I thought of how far I have come from the first time I learned how to exercise properly (Thanks, Justin Harrison!), and how much I have learned about the process and how to live in a healthy way both inside and outside of the gym.
I thought of my solo album and where I’m at in terms of production and deadlines, what the title will be, the first single, and how it’s almost finished and I didn’t even realize it.
I thought of my girlfriend, the amazing story of us that we’ve been writing since 2009, and how our paths have finally led us to each other.
I thought of my musical career, how I left my $75k/year management job to move to Arizona and get a degree in audio engineering, and how much I love my professional freedom now.
I think… a LOT.
In the humbling book Man’s Search for Meaning, Dr. Viktor E. Frankl writes, “Everything can be taken from a man but one thing: the last of the human freedoms — to choose one’s attitude in any given set of circumstances, to choose one’s own way.” As a constant reminder of this reality, I have the words “CHOICE” and “RESOLVE” tattooed on the backs of my arms. The word “CHOICE” represents the last of our freedoms; the word “RESOLVE” represents being strong enough to stand behind your decisions when you know in your heart that those decisions are right.
I’ve made many decisions, and so have you. We are all products of our decisions, big or small.
I had a really great day today as a result of all of the decisions I made yesterday, the day before yesterday, and years before today…
– I am able to wake up to birds chirping every day because I decided to not work a “regular” job. (Oh, how much better I’ve slept since I made that decision.)
– I am able to watch/listen to a radio show for 3 hours every day , uninterrupted and without guilt, because I decided to start working in the afternoons, after I’ve fully awakened and had a healthy breakfast. (Oh, how much more productive I’ve been since I made that decision.)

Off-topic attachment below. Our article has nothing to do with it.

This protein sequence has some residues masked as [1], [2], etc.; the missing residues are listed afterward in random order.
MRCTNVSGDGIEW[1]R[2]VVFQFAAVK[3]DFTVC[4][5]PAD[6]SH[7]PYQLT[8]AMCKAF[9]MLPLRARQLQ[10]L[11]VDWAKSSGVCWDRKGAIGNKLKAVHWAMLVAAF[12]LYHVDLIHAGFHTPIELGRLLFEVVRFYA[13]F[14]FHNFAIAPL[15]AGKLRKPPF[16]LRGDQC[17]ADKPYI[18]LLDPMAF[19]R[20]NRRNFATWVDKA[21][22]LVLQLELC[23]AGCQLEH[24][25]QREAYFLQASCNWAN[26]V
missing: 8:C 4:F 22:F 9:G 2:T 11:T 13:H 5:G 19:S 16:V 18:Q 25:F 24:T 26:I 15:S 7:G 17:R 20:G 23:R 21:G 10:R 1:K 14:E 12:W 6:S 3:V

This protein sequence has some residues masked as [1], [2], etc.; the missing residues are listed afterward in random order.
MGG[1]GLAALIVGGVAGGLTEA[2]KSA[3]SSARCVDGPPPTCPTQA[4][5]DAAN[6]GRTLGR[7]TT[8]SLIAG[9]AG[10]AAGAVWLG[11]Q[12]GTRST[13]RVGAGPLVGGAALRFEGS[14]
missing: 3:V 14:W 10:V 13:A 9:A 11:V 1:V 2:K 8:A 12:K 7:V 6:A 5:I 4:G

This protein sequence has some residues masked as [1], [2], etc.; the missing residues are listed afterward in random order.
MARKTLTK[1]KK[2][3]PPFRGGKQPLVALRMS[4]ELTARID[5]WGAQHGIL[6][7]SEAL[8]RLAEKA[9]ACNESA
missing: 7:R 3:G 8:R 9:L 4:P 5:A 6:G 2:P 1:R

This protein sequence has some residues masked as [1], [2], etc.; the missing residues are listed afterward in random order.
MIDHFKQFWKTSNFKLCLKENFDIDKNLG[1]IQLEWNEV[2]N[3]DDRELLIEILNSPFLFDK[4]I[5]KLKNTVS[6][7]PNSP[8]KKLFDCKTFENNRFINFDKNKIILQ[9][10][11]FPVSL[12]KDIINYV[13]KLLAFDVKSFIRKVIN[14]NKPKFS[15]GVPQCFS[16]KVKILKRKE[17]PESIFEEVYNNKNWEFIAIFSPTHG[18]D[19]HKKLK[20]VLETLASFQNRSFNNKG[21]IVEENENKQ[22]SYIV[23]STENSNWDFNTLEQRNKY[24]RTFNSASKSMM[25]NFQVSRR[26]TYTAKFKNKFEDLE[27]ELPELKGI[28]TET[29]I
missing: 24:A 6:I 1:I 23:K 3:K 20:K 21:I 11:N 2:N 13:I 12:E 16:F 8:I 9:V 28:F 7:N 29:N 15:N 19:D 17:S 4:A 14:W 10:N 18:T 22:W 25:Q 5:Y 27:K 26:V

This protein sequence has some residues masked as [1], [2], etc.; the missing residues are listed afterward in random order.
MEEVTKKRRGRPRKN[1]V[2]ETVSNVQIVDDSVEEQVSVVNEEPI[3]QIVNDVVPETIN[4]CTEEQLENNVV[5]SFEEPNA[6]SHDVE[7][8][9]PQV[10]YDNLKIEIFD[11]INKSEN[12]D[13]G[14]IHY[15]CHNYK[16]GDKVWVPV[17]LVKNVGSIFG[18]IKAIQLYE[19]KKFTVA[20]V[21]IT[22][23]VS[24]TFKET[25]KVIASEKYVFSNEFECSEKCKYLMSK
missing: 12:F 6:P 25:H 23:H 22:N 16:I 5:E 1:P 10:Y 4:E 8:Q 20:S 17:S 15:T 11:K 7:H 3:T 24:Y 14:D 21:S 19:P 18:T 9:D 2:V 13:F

– I am able to cook and eat a healthy breakfast every day because I decided that my health is important to me, and eating a balanced breakfast is paramount. (Oh, how much energy I’ve had throughout the day since I made that decision.)
– I am able to read a book about a subject I care about every day because I decided that reading and learning is important. (Oh, how much knowledge and wisdom I’ve gained since I made that decision.)
– I am able to go outside whenever I want and ride a bicycle every day because I decided that feeling the wind in my face and getting additional exercise is worth it. (Oh, how much weight I’ve lost since I made that decision.)
– I am able to push through my full workout at the gym every day because I decided to begin exercising and taking care of myself in 2007, and the results have compounded over the years. (Oh, how much strength I’ve built up since I made that decision.)
– I am able to completely produce a quality recording of my music every day because I decided to leave the comfort of a steady income, and pursue a degree in audio engineering. (Oh, how much I’ve been able to make my and others’ music better since I made that decision.)
I am now reminded of a quote by which I live:
“You are where you are today because of the decisions you made yesterday. Likewise, tomorrow is a result of today.”
The bike trails I rode today are a wonderful metaphor for life: if you keep moving in a consistent direction and make the naturally-correct decisions over time (follow what’s in your nature!), your path will ultimately create itself.
Make better decisions today, big or small, and the results will come. If you’re anything like me, the results will come sooner than expected…more likely, unexpected.
I cannot wait to share my new music with all of you. Thank you so much for reading this.